The book was published in 1987.
When J.I.M. Stewart (Oxford scholar and celebrated mystery writer) was six years old, he attended The Loss of the Titanic in 1912 in Edinburgh, Scotland. He writes about the experience in his book Myself and Michael Innes: A Memoir. Here is a short except from the book.
It follows too that the doomed liner must appear on our right. We wait for it, already in agonizing suspence. Its bow
appears - just. In fact, a shade hesitently in the wings. It advances again, a blaze of minute lights near where the sky meets the ocean. Ever so slowly, the iceberg is drifting east. It is like an enormous twirl of confectioner's sugar on top of a cake, but
faintly green and therefore hugely sinister.
These two objects duly collide. There is a dreadful sound - I don't know how contrived - of impregnable steel punctured and ripped open as might be a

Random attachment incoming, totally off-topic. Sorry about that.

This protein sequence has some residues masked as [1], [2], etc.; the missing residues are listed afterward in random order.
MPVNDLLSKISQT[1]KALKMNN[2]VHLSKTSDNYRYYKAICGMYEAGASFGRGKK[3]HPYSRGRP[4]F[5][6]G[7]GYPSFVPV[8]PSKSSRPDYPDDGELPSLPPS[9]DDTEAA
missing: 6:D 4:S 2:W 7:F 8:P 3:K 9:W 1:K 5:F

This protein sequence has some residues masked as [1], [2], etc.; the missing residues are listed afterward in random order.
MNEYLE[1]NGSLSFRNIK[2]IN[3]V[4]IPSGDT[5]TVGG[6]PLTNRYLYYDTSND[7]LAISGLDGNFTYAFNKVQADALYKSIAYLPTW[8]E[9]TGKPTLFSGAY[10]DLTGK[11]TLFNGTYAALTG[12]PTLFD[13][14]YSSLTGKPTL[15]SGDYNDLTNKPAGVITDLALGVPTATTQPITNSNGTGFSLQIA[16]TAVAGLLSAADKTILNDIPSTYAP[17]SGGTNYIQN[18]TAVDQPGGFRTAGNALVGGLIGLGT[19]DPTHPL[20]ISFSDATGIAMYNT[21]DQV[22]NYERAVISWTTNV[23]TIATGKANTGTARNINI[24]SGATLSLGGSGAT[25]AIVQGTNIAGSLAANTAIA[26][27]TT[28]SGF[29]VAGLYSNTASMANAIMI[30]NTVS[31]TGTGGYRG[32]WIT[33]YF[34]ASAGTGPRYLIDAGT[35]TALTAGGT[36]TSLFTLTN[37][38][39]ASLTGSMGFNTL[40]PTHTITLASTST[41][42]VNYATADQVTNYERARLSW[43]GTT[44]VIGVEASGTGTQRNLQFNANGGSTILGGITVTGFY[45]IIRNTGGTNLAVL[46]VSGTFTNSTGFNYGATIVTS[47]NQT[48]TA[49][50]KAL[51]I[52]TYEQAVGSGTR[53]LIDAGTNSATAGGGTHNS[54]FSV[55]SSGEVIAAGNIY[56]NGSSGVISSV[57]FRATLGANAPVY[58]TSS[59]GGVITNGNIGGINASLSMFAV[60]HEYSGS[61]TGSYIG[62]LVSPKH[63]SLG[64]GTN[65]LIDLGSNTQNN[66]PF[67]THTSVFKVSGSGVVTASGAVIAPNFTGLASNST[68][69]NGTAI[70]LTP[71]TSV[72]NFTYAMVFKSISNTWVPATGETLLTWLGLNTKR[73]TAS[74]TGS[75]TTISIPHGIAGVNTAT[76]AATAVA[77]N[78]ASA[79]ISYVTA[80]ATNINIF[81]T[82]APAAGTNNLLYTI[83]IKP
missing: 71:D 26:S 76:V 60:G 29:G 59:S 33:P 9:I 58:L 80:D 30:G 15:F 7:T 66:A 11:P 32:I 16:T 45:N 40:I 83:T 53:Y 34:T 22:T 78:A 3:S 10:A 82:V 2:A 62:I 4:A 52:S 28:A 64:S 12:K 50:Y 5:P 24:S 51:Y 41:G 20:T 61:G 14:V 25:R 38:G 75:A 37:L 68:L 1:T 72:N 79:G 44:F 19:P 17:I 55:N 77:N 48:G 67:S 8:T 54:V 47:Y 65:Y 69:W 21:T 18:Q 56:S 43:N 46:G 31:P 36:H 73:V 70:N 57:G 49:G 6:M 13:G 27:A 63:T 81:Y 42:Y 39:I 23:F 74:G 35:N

tin of sardines.
One small boy is momentarily conscious of nothing but a hideous clutching in his reins. The iceberg disengages itself and glides smoothly (or almost smoothly) on. Most of the lights on
the Titanic have been extinguihed. The Titanic tilt slowly and then slowly disappears - the stern first or the bow first: I don't remember - beneath that peaceful ocean.
The show made quite an impression! J.I.M. Stewart goes on to
write that he must have been one of many Edinburgh contemporaries who, mute before Mr. Poole's spectacle, are haunted by it still.